“What’s going on with the Story Farm?” a friend asked the other day, reminding me yet again that the Story Farm exists not just in Eric and my imaginations, but also in the minds of so many friends, who seem to be even more determined than we are to make it a reality.
“It’s been on hold, I guess.” Really it depends on how you define the Story Farm. We haven’t sent out seed packets in months (sorry Cassandra… yours is coming), Soup and Bread has been lingering on our “to make happen” list, and we haven’t been planning any sort of farm-based collaborative storytelling parties… so what have we been doing, exactly?
Well, we’ve been making a home. In March, Eric and I packed up our cat, our loveseat, two bookshelves and way too many books, and drove away from Northern California, land of amber-colored light, and drop-dead-gorgeous hikes, and perfect lattes, and so many people who simply “get it.” Yep, we did that. We left there. When I close my eyes and think of California, I see the view of the Claremont Hotel we had from our street in Berkeley, that stately white building nestled in the hills, romantic and bathed in orange light. Every once in awhile I do miss California.
But today I sit on the front porch of our new home, seven blocks from the Mississippi, in Minneapolis. From here, I see perennials bursting forth from our front yard–right now the purple coneflowers are in bloom, and the maroon-colored lilies, and some sweet yellow flowers that I haven’t yet identified. I’ve probably spent a hundred hours in that yard already, digging out invasives, relocating perennials, shoveling mulch, planting perennials I’ve been gifted from friends and neighbors. We’ve got a heck of a lot of lawn here, but slowly we’ve been turning it into garden, and one day, our house will be nestled behind a messy tableau of mature plants, with nary a blade of grass in sight. To tell you that I love working in our garden would be a drastic understatement. Having a piece of the earth to tend, avidly and with love, has brought a peace and satisfaction to my life that I have been craving so long I’d forgotten what to call it. The garden gives me a place to learn simple natural truths– that each plant has its preferences and its quirks, that time is as essential to growing things as water and soil. My appetite for this kind of knowledge is insatiable.
Meanwhile, our little blue house is slowly turning into more than just a shelter. Our colorful belongings, in boxes for so long, have been finding their way onto shelves and windowsills. Drawings and photographs that just didn’t fit on the walls in our various apartments are getting the attention they deserve. Slowly, as we can afford to, we add furniture. We have a great futon in our second bedroom and guests are the whole purpose of this place, so please visit.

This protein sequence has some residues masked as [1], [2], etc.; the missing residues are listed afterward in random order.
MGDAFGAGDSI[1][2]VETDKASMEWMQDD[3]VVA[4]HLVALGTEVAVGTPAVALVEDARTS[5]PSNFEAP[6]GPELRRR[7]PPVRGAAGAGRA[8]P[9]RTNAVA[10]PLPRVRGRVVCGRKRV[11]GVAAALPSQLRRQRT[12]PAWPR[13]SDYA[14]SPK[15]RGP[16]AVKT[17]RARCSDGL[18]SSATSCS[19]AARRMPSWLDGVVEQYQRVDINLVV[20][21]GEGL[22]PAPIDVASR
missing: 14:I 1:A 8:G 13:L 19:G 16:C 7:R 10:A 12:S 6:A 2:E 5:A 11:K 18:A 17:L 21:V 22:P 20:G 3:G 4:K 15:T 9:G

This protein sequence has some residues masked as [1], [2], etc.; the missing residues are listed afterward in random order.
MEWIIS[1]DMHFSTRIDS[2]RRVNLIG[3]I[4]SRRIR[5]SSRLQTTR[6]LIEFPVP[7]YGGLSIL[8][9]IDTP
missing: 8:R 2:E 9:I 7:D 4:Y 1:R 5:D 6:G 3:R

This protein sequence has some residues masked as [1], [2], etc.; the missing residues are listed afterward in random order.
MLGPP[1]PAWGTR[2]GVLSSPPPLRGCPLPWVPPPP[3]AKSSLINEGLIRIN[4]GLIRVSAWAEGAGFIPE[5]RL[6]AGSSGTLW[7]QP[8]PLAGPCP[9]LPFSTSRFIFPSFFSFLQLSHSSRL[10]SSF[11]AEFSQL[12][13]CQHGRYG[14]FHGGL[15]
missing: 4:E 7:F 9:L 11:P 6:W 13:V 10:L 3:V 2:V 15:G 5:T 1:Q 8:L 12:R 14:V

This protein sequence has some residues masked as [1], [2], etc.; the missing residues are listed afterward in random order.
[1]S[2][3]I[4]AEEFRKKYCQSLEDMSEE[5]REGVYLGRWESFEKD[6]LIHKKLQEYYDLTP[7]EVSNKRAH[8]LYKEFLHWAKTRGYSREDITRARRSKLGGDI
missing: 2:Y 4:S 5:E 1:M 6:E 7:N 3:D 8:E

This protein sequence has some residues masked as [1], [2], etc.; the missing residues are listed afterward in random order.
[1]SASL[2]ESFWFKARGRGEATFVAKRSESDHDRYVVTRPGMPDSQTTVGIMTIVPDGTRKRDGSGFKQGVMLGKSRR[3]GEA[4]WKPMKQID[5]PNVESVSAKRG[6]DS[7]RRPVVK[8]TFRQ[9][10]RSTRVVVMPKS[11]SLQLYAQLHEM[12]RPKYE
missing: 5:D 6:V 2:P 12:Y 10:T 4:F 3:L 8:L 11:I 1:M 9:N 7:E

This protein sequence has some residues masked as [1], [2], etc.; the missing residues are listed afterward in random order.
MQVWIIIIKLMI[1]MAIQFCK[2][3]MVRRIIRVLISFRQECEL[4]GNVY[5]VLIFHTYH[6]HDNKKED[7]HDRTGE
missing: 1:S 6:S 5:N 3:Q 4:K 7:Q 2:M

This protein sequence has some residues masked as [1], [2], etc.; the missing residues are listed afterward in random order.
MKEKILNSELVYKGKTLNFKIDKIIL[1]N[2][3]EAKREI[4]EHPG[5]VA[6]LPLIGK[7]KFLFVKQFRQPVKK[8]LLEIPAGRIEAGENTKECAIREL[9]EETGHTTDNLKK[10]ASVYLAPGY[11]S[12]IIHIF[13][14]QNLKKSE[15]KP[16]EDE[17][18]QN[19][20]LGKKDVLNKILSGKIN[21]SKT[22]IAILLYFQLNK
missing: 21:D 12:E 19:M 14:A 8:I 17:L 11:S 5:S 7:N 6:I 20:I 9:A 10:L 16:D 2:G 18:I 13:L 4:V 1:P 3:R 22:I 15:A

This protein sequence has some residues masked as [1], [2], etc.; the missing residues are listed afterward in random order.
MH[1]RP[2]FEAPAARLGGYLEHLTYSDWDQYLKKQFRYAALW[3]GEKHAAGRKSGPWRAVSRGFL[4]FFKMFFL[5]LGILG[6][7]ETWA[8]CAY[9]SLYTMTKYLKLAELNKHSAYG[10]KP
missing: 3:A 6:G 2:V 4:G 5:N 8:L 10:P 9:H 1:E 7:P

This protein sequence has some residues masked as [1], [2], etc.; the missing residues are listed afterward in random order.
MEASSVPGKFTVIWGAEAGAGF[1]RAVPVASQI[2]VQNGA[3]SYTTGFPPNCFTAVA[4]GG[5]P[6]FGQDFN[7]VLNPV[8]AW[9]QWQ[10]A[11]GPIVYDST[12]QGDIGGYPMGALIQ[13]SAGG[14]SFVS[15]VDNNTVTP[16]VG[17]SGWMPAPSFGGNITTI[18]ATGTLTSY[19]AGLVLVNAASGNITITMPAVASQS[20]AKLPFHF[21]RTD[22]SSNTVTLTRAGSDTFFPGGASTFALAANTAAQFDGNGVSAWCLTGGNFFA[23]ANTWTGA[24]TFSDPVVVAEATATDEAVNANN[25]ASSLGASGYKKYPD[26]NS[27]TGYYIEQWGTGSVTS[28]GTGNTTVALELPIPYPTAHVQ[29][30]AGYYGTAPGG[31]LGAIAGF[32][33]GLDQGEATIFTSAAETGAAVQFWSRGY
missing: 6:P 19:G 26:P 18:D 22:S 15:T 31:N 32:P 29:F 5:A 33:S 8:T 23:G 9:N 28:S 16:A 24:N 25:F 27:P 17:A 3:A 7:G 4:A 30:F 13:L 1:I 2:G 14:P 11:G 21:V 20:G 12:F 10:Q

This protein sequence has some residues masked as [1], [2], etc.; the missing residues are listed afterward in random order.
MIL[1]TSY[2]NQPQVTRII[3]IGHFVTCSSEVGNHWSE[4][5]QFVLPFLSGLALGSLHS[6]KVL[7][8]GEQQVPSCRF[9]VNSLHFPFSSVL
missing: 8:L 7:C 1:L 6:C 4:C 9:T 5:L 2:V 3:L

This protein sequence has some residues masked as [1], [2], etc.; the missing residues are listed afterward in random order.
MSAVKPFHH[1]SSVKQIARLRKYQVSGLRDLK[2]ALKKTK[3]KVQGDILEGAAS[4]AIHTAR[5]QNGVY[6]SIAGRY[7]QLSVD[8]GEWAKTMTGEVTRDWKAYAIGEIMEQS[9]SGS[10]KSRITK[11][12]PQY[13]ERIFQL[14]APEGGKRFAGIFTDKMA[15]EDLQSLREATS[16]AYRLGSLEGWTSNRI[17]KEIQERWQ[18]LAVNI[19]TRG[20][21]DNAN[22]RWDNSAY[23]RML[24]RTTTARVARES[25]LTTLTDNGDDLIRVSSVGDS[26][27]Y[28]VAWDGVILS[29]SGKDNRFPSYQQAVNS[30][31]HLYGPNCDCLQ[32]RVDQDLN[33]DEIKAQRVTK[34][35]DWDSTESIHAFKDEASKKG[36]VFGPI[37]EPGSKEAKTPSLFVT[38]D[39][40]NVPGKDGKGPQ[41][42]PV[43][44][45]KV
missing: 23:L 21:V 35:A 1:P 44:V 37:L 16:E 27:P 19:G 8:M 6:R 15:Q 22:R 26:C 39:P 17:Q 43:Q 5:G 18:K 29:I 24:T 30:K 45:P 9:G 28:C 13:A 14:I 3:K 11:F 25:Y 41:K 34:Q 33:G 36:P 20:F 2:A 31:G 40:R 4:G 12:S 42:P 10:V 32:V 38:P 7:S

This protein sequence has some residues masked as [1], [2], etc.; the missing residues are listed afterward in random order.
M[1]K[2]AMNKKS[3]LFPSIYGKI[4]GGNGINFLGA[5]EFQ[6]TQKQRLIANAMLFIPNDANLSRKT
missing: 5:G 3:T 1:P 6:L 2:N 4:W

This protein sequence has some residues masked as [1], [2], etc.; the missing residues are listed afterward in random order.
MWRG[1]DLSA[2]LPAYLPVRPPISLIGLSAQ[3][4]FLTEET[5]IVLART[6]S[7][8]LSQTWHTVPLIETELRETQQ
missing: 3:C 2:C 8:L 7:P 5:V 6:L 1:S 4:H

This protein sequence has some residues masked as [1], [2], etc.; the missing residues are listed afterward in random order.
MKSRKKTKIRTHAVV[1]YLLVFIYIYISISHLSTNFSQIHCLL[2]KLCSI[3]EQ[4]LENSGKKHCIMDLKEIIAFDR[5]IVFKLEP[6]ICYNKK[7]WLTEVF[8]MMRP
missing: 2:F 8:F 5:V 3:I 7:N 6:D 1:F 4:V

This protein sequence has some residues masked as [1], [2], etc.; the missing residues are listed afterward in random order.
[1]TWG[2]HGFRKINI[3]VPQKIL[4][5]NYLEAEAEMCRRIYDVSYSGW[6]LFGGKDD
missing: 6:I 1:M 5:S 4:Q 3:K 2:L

We got a dog recently. His name’s Wendell, and his sense of joy and abandon fills up every corner of this place. We chose Wendell over the other adorable shelter dogs because he was less interested in wrestling, and more interested in snuggling and licking our faces. Turns out he was just drugged up from his recent surgery, and he does in fact, have plenty of spunk in him. But in general he’s a floppy little guy who loves nothing more than to rest his chin on your leg, gaze upward, and be loved in a really simple way. Dogs just “get it,” don’t they?
I was walking Wendell a couple days ago, in the woods along the river, where I take him so I can feel pretend Huck Finn on a long river journey, and I was thinking about The Story Farm. We conceived of it originally as a physical place, which we still hope and plan to create in the next 5-7 years. In the nearer term, we’ve got lots of ideas about ways to integrate storytelling with community-building with food-growing. More on those soon. But since life gets busy, and since life is sometimes just as much about squeezing in trips to the grocery store as it is about making big plans, I hope to share here my thoughts on some of the less ambitious aspects of building that Farm. Things I’m learning about home, about building and fixing, about having neighbors, about taking a walk in the same place every day as the seasons change, about doing meaningful work, and finding purpose, and making a living, and being young and married and eager to learn. All of that, eventually, will grow the Story Farm, don’t you think?